Eleven Reasons Why Every Craft Brewer Must Diversify Their Product Line

Eleven Reasons Why Every Craft Brewer Must Diversify Their Product Line

Lotus Beverage Alliance

(We were reached out by Lotus Beverage Alliance and Don Marcil, for them to be able to write this article for the blog – The Beer Thrillers. Everything written here is by them, and pictures involved are their own. They have written this article on their own, the opinions and words expressed here are theirs; The Beer Thrillers just edited and formatted the article.)

Eleven Reasons Why Every Craft Brewer Must Diversify Their Product Line

Craft beer sales and the number of independently-owned breweries entering the market have continued to grow steady over the past decade. According to The Brewers Association, the number of active craft breweries in the U.S. increased from 9,119 in June 2022 to 9,336 in June
2023, with the total number of independent craft breweries rising from 9,242 to 9,456.

A generation of steadfast beer drinkers fueled growth for years, but many are now moving on to spirits, wine, non-alcoholic or other beverages, their preferences evolving to match their budget, lifestyle and health. Taking their place, the next generation of consumers doesn’t have loyalty to one brand or style and demands a more diversified breed of brews. These days, they are finding new and crossover categories of beverage to satisfy their tastes. As a result, the landscape of the craft beer industry has become complicated and more difficult to navigate. We can see this in the acquisition and divesting activity of the larger beverage manufacturers, who are trying to stay ahead of trends and realizing that, although beer is still king, the big picture is one of diversified beverage companies.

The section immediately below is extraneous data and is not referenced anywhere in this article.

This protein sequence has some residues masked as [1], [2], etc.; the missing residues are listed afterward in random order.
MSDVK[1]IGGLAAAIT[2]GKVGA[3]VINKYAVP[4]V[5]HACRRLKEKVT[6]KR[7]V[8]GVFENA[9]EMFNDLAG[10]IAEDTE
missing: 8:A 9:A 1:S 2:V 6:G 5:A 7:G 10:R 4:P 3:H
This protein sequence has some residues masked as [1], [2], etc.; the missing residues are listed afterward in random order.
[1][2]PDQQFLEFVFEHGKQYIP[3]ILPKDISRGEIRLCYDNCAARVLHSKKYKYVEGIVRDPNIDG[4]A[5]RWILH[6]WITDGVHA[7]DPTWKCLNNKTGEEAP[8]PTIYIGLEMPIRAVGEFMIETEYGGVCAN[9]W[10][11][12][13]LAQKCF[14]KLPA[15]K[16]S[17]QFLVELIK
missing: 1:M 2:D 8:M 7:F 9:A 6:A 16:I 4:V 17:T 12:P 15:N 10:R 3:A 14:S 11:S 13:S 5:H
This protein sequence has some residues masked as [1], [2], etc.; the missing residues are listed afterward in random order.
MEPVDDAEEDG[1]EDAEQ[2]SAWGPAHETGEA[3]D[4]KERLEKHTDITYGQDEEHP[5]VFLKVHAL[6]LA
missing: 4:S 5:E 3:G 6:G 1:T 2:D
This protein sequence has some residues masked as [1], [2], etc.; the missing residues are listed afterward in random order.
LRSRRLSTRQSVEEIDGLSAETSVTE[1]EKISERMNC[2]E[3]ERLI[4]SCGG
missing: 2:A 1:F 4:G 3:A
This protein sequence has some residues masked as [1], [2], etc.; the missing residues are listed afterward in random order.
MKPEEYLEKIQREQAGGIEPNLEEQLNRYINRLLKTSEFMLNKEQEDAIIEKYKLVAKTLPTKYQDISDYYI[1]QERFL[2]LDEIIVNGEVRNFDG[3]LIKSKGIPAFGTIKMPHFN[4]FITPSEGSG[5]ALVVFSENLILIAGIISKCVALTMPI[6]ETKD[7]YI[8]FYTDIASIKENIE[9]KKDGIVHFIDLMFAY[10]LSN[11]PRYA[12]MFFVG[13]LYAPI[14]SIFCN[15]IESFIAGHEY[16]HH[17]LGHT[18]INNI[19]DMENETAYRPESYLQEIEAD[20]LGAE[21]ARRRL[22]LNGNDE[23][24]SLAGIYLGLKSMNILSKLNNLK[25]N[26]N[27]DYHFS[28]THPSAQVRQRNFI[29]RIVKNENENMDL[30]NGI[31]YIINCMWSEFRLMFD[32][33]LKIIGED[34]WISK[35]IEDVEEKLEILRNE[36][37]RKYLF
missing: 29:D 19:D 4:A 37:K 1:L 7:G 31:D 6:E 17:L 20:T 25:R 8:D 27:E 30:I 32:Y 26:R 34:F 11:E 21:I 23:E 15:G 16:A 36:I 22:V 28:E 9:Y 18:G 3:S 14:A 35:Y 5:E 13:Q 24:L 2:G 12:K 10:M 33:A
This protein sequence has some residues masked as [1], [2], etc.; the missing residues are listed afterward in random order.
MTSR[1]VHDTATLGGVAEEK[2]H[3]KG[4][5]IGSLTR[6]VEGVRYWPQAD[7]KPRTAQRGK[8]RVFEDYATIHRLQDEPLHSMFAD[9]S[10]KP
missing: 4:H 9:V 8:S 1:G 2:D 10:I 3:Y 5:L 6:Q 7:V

Breweries must adapt and provide variety to customers  and seize opportunities to thrive in this
highly competitive and evolving industry. The increase in competition is a common issue for both new and existing businesses  as any industry evolves and matures. With craft brewing, staying at the head of the pack is key.. So, how can craft brewers differentiate themselves and compete? One way is to diversify your line of craft beverages or  as I like to describe it, embracing cross beverage opportunities. This can be tricky from a licensing perspective, depending on your state, but when properly done many small craft brewers have thrived in realms other than just beer. Diversification in the beverage industry isn’t a new concept but is becoming more and more noticeable, with the lines between beverage sections blurring the addition of Cold Brew, Kombucha, Wine, Seltzer and/or Spirits can augment your business positively.. A recent large-scale example is Boston Beer Co., makers of Samuel Adams. The beer manufacturer has been diversifying into hard seltzer and spirits, as demonstrated by its 2019 merger with Dogfish Head (the Delaware brewery has a distillery) and a partnership with Beam Suntory to develop new Ready-to-Drink (RTD) cocktails and spirits, a segment projected to grow substantially.

After a few years of blood, sweat, tears, and patience – it all paid off.

Why should craft brewers consider diversifying their products? Here are eleven key reasons:

1. Market Demand